February 17 is Ash Wednesday. This day marks the beginning of Lent. Not counting Sunday’s, Lent is a 40 -day season leading up to Easter Sunday. Historically, Lent served as a season of fasting and prayer to focus more purposefully on Jesus and his gospel.
Sadly, over time in many communities, Lent became little more than an empty religious ritual. Tragically, beliefs that run counter to the good news of the gospel changed Lent altogether. Ideas like penance and meritorious mercy hijacked the gospel beauty of lent. Penance is an attempt to earn forgiveness from God through self-inflicted punishment. Meritorious mercy is an attempt to earn God’s favor by proving how much I love him through personal suffering. Both ideas run counter to the gospel. We are fully forgiven and fully loved in Jesus. Grace alone.
For these reasons, many of us who grew up in evangelical (protestant) churches stayed far away from Lent. That’s my story. If you are like me, I’m encouraging you to do what you may never have done before. Participate in Lent this year. If you are unlike me, perhaps you have participated, but maybe your participation was little more than a religious ritual, or it was even motivated by penance or meritorious mercy. I’m encouraging you to do what you may have never done before. Participate in Lent this year with gospel motives, believing that you are fully loved and fully accepted because of the finished work of Christ alone. Celebrate this.
In Philippians, Paul wrote: “For his sake I have suffered the loss of all things and count them as rubbish, in order that I may gain Christ and be found in him.” That’s the heart behind Lent. Will you join me in 40 days of “suffering loss” so that we may gain Christ and be found in him? Let’s learn to go without good things to be satisfied by the greatest, Christ himself.
Remember, we don’t do this, so Jesus will like us more and make us his own. We pursue him in this way because Jesus has already made us his own. As a family, let’s use the opportunity this season gives us to re-center our lives on the gospel of Jesus, not to increase God’s favor toward us. But to increase our fervor for him. Let’s begin with a singular motive: Christ alone because Jesus made me his own.
Should you choose to participate, you are, of course, free to determine your own fasting rhythms. But, if you’re looking for ideas, or would like to participate in a shared experience with our church family, here are some recommended fasts:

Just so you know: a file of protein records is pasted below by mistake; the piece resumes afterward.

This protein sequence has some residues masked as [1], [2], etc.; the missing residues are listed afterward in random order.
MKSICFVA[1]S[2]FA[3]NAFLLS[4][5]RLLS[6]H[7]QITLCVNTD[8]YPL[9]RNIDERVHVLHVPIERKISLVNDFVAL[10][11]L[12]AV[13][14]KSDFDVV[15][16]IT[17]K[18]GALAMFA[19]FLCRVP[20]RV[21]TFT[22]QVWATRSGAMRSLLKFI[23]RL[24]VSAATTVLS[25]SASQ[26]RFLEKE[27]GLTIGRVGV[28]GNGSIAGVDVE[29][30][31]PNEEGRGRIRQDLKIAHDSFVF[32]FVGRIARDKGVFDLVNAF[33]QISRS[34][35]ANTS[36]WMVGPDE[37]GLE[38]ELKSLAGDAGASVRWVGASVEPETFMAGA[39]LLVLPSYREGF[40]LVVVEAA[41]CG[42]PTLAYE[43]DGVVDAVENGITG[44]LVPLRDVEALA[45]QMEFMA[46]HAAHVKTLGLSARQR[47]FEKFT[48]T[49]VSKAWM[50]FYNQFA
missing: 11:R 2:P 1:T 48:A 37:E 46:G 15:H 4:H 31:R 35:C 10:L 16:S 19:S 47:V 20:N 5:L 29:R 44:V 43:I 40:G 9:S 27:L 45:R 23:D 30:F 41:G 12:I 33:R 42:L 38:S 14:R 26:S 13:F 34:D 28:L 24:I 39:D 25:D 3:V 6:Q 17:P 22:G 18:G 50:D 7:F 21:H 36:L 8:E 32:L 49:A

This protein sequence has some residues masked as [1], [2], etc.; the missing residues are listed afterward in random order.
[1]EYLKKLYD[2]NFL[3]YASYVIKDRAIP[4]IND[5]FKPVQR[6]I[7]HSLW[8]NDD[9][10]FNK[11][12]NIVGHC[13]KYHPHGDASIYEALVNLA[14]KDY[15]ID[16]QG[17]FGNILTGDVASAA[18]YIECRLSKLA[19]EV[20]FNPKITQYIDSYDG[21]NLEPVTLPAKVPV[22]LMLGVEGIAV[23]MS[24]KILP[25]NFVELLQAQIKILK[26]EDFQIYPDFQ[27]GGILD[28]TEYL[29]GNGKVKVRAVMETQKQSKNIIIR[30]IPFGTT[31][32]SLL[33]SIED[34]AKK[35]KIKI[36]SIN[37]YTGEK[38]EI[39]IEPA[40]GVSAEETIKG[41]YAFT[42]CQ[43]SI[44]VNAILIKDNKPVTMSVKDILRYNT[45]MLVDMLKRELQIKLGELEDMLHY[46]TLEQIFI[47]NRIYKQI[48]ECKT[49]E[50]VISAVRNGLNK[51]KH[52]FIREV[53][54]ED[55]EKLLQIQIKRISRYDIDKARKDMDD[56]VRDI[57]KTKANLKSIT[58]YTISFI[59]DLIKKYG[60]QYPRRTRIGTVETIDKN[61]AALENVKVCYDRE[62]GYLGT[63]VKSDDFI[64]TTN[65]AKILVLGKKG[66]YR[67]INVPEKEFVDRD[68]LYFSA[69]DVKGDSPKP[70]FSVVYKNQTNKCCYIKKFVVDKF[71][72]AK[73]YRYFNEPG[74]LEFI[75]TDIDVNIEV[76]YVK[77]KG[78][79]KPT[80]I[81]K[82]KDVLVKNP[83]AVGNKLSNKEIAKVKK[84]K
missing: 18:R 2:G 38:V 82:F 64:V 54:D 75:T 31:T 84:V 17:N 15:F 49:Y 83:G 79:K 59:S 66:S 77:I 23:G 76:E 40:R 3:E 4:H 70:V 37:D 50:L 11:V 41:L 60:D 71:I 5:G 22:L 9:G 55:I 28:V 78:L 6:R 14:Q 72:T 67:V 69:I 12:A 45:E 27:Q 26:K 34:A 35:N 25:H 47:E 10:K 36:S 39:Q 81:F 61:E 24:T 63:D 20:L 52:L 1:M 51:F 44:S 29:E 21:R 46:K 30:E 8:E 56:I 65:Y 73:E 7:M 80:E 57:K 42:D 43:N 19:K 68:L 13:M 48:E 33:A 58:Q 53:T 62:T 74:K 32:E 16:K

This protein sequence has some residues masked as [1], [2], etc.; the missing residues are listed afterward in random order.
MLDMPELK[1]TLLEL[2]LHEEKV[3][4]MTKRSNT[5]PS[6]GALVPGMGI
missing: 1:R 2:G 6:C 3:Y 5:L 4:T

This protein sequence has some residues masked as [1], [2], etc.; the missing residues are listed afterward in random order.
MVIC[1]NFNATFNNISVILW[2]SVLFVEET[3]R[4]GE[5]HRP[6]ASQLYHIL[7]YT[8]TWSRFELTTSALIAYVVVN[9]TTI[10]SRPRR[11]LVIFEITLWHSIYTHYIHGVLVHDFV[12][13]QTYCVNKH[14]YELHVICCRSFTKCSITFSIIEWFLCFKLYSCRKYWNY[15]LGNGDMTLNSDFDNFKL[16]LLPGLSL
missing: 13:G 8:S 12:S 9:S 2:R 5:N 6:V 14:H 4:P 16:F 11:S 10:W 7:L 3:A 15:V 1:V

*Weekly: Eat 3-4 dinners as a family. No phones or shows at dinner. Replace dessert or meat with family devotions (The Jesus Story Book Bible is a great place to start)
Feb 17 – 20: Skip 1 meal. Fast from video games, shows, non-essential internet and phones.
Feb 22 – 27: Skip 1 meal. Fast from radio, podcasting, and music.
March 1 – 6: Skip 1 meal. Fast from video games, shows, non-essential internet and phones.
March 8 – 13: Skip 1 meal. Fast from 2-3 days of non-mandated physical exercise.
March 15 – 20: Skip 1 meal. Fast from caffeine.
March 22 – March 27: Skip 1 meal. Fast from alcohol & tobacco.
Mar 29 – April 3: Skip 1 meal. Fast from sex and/or processed sugars.
We don’t fast (or go without) for the sake of fasting. Someone has written: “Lent is a period to empty ourselves of lesser things so that we might be filled with the greater things of the gospel.”
Fasting is effective, when we fill that time and space, and satisfy our longings, with Jesus.
We pursue Jesus primarily through his word, the Bible, and through prayer. Here are a few recommended rhythms for this coming season of Lent:
- Spend time meditating on and journaling through the preached passage each week.
- Use a focused Reading Plan: https://www.bible.com/reading-plans/85-40-days-of-lent
- Practice silence and solitude with a Bible, a pen, and some paper.
- Pray (in a place where you will not see or hear your electronic devices).
- Learn new, gospel-centered, Jesus focused songs. Sing them out loud.
Here are four helpful questions to help spark your journaling, as you read scripture:
- Who is God (as revealed in this passage)?
- What has God done (which reveals who God is)?
- Who am I in light of God’s work?
- How should I live in response to the work of God?
“The practice of giving something up for Lent is a way of entering into the wilderness with Jesus. Don’t worry about whether or not your sacrifice is a good one. It’s not a contest. Just make your aim to know Christ more fully, and trust him to lead you. Seek to replace that thing with devotion to Christ – his word and his mission. God may lead you to give up and take up more as you go. That’s good. Deny yourself, take up your cross, and follow Jesus.”